-Background information and goals of SPI/SCI initiatives
-Explain why Adams Mall was selected
-SCI significance in high-profile David Warner case
-Expert opinion, the future of SCI, etc.
Criminals Caught On Camera: WSU surveillance on Adams Mall has been effective
By: Zack Menchel
Pullman, Wash When it comes to catching criminals, law enforcement officials know that a picture really can be worth a thousand words.
At least that’s the message being conveyed at Washington State University with the implementation of surveillance cameras on Adams Mall in February of last year.
The project, known as the Safety Camera Initiative took shape in the fall of 2011 with the Pullman Police Department’s acceptance of a $300,000 grant from the Smart Policing Initiative, a program that intends to provide police officers with the best new tools and information to aid them in apprehending criminals.
“We were initially a bit skeptical that we’d even receive the grant because we really don’t have that big of a crime problem in comparison to other cities,” said Pullman Police Chief Gary Jenkins.
“I think we met their criteria by having a community that’s close to a major university as well as having security cameras to monitor crime in a deemed hot spot area.”
According to Jenkins, public meetings were held before the implementation of the project in order to get community input on policy because the police were sensitive to privacy concerns that the public might have.
Located on the northeast hill, also known as College Hill or “Greek row”, Adams Mall is the epicenter of nearly all violent crime and public disorder calls in the city of Pullman.
According to the Smart Policing Initiative website, the three main focuses of the SCI are to “deter individuals from engaging in criminal behavior in the target area, increase investigation of previously unreported crimes, and increase police case clearance rates.”
“The premise behind is that we’re wondering if through the aid of another set of eyes, so to speak, we could possibly deter crime in the area altogether,” said Pullman Police administrative assistant Elysia Spencer, a grant manager for the project.
“At the very least, we seek to facilitate higher clearance, or arrest rates if crimes do persist in the area.”
WSU criminal justice professor Dr. David A. Makin originally volunteered his students to monitor the cameras back in 2011 but he altered the program this year to offer internship credit.
“I have about 12 students who have been specially selected and trained by Pullman P.D. and myself on how to use the cameras, write reports, and engage in spatial learning,” said Makin.
He said students can monitor the cameras at virtually any time but the typical hours range from 10 p.m.- 2 a.m.
Having students monitor the daily activity was not the original plan but Makin’s idea has provided a great deal of help to police officers who already struggle multi-task all throughout the day.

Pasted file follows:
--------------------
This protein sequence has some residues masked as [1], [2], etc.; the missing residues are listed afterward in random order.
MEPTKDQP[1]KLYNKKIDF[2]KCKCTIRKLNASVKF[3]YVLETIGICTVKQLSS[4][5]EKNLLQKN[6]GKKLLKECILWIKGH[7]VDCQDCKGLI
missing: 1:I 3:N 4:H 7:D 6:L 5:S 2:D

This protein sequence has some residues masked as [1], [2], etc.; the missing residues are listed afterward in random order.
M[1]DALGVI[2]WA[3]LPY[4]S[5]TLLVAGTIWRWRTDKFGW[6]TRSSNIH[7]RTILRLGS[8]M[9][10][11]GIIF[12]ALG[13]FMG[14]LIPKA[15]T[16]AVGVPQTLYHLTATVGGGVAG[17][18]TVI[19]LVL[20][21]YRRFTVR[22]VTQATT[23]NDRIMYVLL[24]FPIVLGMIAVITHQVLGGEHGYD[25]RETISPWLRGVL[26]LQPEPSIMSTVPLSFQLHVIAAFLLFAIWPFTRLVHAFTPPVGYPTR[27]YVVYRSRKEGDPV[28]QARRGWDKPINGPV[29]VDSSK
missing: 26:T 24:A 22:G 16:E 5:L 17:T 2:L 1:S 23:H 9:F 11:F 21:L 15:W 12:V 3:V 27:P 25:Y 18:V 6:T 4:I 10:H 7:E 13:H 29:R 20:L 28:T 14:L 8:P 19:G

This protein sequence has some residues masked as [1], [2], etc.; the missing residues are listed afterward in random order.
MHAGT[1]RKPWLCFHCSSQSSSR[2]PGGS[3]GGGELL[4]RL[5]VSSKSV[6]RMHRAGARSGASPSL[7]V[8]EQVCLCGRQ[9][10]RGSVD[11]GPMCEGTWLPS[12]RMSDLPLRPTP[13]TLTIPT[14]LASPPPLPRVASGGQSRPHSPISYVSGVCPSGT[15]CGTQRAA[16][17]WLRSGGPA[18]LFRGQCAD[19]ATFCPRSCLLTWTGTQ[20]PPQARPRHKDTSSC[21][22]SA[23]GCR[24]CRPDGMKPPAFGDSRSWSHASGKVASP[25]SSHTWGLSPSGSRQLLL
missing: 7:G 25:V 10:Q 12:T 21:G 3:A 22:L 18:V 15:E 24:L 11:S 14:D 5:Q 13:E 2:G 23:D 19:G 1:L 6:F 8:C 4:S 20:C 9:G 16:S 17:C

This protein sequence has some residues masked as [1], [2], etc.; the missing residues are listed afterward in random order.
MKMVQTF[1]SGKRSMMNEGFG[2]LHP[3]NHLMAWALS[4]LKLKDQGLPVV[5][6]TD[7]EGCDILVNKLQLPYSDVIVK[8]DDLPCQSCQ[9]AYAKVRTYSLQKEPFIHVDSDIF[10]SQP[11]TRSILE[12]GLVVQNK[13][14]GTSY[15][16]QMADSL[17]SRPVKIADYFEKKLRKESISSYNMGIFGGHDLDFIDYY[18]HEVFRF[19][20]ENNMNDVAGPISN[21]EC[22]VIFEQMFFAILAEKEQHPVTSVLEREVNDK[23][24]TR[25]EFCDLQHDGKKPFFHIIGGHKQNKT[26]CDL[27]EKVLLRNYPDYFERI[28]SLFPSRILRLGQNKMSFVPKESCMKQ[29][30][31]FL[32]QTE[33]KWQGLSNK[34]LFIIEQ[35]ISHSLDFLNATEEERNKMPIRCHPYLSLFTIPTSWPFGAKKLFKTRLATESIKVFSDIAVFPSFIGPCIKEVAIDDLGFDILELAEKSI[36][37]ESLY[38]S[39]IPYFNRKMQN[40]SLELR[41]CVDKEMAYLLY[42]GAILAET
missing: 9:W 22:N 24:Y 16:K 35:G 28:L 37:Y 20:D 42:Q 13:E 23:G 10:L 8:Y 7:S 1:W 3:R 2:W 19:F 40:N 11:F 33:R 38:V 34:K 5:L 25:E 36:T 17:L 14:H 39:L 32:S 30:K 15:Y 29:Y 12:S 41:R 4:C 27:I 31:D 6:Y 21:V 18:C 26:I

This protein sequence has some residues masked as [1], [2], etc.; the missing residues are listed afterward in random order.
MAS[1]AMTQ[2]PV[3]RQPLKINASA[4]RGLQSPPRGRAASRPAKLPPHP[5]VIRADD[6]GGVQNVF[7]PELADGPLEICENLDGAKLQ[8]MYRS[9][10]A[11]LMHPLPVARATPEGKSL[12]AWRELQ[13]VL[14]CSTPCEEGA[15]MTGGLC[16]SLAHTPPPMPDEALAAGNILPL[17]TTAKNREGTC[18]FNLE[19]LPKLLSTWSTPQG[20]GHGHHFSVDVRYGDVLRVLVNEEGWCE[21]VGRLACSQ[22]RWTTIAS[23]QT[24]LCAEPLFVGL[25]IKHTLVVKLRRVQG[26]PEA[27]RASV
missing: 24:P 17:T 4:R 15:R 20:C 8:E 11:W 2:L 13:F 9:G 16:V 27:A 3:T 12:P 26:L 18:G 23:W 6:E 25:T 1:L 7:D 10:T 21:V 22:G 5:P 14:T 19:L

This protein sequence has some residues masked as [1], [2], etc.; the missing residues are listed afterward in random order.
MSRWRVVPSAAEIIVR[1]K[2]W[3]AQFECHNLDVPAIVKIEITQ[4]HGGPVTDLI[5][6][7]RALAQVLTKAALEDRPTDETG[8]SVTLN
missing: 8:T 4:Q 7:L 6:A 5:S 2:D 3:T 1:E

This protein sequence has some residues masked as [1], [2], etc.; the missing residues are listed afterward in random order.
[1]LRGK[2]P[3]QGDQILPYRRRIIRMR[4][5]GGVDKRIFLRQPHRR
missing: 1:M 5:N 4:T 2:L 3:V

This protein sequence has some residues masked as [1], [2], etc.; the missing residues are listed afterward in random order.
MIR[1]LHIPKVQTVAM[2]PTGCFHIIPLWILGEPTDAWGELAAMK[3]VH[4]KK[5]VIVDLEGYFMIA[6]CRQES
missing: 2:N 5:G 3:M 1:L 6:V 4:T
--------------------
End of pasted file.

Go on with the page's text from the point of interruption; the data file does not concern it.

“The security cameras on Adams Mall have paid dividends and been a service to the university as well as the surrounding community in just a short time,” said senior criminal justice major Anthony Kuntz.
“I only wish I would have been able to participate in the program this year because I’ve heard good things from some of my classmates about their experience with it.”
The SCI played a significant role in both the rounding up of witnesses, as well as the eventual apprehension of suspects in the brutal beating of WSU professor David Warner last spring.
In fact, it was one of Makin’s students who first discovered the crime taking place on camera.
When witnesses failed to come forward, archive footage taken by the cameras at Adams Mall were put to the test.
“There is a unique situation when the police have to deal with a university population,” said Spencer.
“Sometimes there is often a code of silence in that once the blue lights flash and the cops show up, nobody saw anything.”
When it became apparent that the Adams Mall cameras had also captured the primary suspects in the Warner case, an anonymous tip about the suspects from the west side of the state became the key piece of evidence to crack the case.
Both Jenkins and Spencer attribute social media as well as local and regional news coverage that led to that tip and the eventual capture of the individuals responsible for the assault.
“We initially had no suspects in the case, just some descriptions,” said Jenkins.
“I think it’s ultimately because we had some relatively good video of the suspects in that case that made media outlets willing to pay more attention to the story.”
“The videos were most definitely crucial in helping to identify the suspects and also exactly what happened that night,” Jenkins added.
It is to Makin’s understanding that there are currently no plans to expand the use of security cameras at WSU but that campus police has expressed interest in the idea.
He said data evaluations regarding the impact of the cameras would need to be completed before any commitment to expansion will be entertained.
“We do have the capacity and ability to expand with more cameras on campus but part of that will be cost and whether or not there are other suitable locations to place the cameras,” said Jenkins.
Whether the program grows, or stays the same, it is clear that it has been a resounding success thus far and provided an invaluable experience to the future faces of justice at WSU.
“The intent of the program was to find out how to impart crime prevention and improve public safety,” said Makin.
“We’re very proud of what we’ve been able to accomplish so we’ll continue the evaluation process and look forward to seeing what we can find towards a proactive resolution.”
-Gary Jenkins, Chief of Police, Pullman P.D.
-Elysia Spencer, Administrative Asst./SCI Project Grant Manager, Pullman P.D.
-Dr. David A. Makin, WSU Criminal Justice Professor, Project Facilitator
-Anthony Kuntz, WSU Criminal Justice Major
David Makin Interview Audio: